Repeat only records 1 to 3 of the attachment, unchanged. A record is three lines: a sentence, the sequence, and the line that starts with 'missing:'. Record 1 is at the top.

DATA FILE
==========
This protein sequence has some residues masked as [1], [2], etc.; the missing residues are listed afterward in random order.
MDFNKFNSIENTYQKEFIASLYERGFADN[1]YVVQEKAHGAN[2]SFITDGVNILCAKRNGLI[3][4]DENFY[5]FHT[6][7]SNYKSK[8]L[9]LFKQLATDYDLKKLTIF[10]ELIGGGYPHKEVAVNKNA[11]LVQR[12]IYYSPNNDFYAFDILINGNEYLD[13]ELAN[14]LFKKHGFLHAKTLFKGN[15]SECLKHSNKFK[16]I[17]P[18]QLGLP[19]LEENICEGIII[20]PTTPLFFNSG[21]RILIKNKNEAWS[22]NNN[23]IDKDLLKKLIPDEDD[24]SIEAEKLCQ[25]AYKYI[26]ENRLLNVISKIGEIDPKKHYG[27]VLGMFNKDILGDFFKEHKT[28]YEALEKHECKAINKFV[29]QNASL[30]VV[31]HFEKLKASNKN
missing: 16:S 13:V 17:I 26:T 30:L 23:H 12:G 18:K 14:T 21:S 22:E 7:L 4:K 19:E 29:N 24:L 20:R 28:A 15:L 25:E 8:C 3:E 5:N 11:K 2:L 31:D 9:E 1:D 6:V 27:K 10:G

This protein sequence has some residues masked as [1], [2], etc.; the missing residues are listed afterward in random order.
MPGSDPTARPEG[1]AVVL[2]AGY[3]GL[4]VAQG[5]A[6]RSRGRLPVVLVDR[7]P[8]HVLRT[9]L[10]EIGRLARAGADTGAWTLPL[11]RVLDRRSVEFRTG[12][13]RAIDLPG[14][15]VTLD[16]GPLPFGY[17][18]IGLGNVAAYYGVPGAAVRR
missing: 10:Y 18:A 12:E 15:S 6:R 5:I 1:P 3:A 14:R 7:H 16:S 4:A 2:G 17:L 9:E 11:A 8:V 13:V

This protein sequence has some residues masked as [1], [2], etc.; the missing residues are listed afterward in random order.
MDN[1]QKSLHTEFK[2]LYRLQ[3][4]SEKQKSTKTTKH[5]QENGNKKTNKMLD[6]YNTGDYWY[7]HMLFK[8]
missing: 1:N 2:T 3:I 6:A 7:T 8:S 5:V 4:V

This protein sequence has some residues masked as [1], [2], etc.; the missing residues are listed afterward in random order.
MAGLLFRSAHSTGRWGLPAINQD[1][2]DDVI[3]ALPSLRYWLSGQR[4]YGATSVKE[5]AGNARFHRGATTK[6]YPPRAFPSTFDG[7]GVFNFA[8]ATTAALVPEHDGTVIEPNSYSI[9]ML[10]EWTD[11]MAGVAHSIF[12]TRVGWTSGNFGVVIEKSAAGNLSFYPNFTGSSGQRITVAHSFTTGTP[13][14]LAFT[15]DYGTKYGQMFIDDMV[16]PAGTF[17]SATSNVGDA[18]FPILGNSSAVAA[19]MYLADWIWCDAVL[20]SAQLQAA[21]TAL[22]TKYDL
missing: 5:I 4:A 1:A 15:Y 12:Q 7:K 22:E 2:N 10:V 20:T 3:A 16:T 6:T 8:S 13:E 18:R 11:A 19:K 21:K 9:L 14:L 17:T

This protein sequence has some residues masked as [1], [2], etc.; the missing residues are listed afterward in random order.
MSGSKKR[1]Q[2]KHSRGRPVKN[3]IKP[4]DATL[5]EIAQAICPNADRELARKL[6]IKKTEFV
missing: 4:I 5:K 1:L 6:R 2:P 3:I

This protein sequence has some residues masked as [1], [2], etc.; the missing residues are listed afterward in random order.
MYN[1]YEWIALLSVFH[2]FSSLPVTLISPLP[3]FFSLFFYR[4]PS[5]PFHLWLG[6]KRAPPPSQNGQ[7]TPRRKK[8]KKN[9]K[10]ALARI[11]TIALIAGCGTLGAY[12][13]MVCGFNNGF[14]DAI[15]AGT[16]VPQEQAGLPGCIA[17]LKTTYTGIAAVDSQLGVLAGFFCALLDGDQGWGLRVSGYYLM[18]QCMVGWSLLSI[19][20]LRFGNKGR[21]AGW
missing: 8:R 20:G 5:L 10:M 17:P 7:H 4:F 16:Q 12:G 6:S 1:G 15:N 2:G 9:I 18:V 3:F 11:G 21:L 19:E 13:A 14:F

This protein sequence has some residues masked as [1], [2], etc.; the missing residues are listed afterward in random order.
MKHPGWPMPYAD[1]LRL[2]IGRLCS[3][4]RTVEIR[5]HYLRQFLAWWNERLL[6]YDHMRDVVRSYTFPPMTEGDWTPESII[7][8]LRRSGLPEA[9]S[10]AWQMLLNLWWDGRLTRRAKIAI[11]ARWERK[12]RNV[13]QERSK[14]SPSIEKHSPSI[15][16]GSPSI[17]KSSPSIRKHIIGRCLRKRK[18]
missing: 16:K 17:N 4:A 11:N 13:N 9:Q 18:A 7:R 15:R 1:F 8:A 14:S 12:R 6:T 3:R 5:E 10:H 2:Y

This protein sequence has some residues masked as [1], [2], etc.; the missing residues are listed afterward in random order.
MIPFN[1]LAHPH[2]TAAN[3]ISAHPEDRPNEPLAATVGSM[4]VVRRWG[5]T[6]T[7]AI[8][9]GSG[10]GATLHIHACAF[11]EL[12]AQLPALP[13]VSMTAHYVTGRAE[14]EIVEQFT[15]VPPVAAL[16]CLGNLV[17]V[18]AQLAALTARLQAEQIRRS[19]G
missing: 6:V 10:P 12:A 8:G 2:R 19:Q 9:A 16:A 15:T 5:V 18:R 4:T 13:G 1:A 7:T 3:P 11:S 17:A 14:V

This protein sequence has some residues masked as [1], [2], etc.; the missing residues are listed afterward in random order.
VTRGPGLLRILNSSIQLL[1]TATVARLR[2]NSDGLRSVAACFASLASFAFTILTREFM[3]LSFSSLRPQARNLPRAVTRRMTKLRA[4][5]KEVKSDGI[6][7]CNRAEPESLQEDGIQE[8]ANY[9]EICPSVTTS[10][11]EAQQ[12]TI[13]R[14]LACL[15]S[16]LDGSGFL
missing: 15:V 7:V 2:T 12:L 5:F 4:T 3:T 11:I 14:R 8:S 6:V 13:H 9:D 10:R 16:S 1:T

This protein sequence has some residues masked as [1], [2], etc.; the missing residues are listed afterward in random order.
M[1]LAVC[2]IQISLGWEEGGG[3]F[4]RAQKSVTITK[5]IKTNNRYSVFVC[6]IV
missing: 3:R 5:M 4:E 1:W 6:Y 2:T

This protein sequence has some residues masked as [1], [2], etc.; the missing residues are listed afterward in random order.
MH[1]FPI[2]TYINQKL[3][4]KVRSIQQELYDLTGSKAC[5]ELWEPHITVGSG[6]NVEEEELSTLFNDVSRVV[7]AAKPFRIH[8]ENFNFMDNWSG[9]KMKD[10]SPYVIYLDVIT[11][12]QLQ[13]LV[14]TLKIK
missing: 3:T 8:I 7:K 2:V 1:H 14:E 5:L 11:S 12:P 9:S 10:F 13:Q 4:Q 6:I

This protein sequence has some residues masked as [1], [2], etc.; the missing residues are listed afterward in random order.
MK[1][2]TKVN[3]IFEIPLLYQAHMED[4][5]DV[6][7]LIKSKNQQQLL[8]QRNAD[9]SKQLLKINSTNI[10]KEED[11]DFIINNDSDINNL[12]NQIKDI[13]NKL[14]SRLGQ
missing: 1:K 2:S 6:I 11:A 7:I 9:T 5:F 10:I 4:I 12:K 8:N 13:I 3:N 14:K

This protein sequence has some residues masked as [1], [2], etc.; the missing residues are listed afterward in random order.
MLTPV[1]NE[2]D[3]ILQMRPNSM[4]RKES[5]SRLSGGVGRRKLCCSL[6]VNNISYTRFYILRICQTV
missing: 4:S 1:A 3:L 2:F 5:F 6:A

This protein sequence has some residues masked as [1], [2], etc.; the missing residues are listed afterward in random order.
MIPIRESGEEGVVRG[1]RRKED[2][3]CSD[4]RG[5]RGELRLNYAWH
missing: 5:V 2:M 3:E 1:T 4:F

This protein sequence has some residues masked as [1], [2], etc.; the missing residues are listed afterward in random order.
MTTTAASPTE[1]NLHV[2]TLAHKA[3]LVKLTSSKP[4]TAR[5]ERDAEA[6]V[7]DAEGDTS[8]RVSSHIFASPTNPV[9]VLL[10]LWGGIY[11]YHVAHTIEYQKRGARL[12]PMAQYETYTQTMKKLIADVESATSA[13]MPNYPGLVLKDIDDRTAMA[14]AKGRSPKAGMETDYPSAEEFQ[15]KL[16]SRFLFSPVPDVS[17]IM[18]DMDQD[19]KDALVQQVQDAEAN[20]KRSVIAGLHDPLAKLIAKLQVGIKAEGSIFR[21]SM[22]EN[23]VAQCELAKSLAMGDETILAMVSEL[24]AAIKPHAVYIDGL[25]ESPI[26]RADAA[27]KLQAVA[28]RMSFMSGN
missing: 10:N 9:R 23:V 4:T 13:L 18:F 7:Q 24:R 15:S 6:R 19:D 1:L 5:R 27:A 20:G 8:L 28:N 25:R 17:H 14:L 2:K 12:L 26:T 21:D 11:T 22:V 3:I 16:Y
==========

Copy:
This protein sequence has some residues masked as [1], [2], etc.; the missing residues are listed afterward in random order.
MDFNKFNSIENTYQKEFIASLYERGFADN[1]YVVQEKAHGAN[2]SFITDGVNILCAKRNGLI[3][4]DENFY[5]FHT[6][7]SNYKSK[8]L[9]LFKQLATDYDLKKLTIF[10]ELIGGGYPHKEVAVNKNA[11]LVQR[12]IYYSPNNDFYAFDILINGNEYLD[13]ELAN[14]LFKKHGFLHAKTLFKGN[15]SECLKHSNKFK[16]I[17]P[18]QLGLP[19]LEENICEGIII[20]PTTPLFFNSG[21]RILIKNKNEAWS[22]NNN[23]IDKDLLKKLIPDEDD[24]SIEAEKLCQ[25]AYKYI[26]ENRLLNVISKIGEIDPKKHYG[27]VLGMFNKDILGDFFKEHKT[28]YEALEKHECKAINKFV[29]QNASL[30]VV[31]HFEKLKASNKN
missing: 16:S 13:V 17:I 26:T 30:L 23:H 12:G 18:K 14:T 21:S 22:E 7:L 4:K 19:E 29:N 24:L 20:R 28:A 15:L 25:E 8:C 3:E 5:N 11:K 2:L 31:D 9:E 1:D 6:V 27:K 10:G

This protein sequence has some residues masked as [1], [2], etc.; the missing residues are listed afterward in random order.
MPGSDPTARPEG[1]AVVL[2]AGY[3]GL[4]VAQG[5]A[6]RSRGRLPVVLVDR[7]P[8]HVLRT[9]L[10]EIGRLARAGADTGAWTLPL[11]RVLDRRSVEFRTG[12][13]RAIDLPG[14][15]VTLD[16]GPLPFGY[17][18]IGLGNVAAYYGVPGAAVRR
missing: 10:Y 18:A 12:E 15:S 6:R 5:I 1:P 3:A 14:R 7:H 16:S 4:A 2:G 17:L 9:E 11:A 8:V 13:V

This protein sequence has some residues masked as [1], [2], etc.; the missing residues are listed afterward in random order.
MDN[1]QKSLHTEFK[2]LYRLQ[3][4]SEKQKSTKTTKH[5]QENGNKKTNKMLD[6]YNTGDYWY[7]HMLFK[8]
missing: 1:N 2:T 3:I 6:A 7:T 8:S 5:V 4:V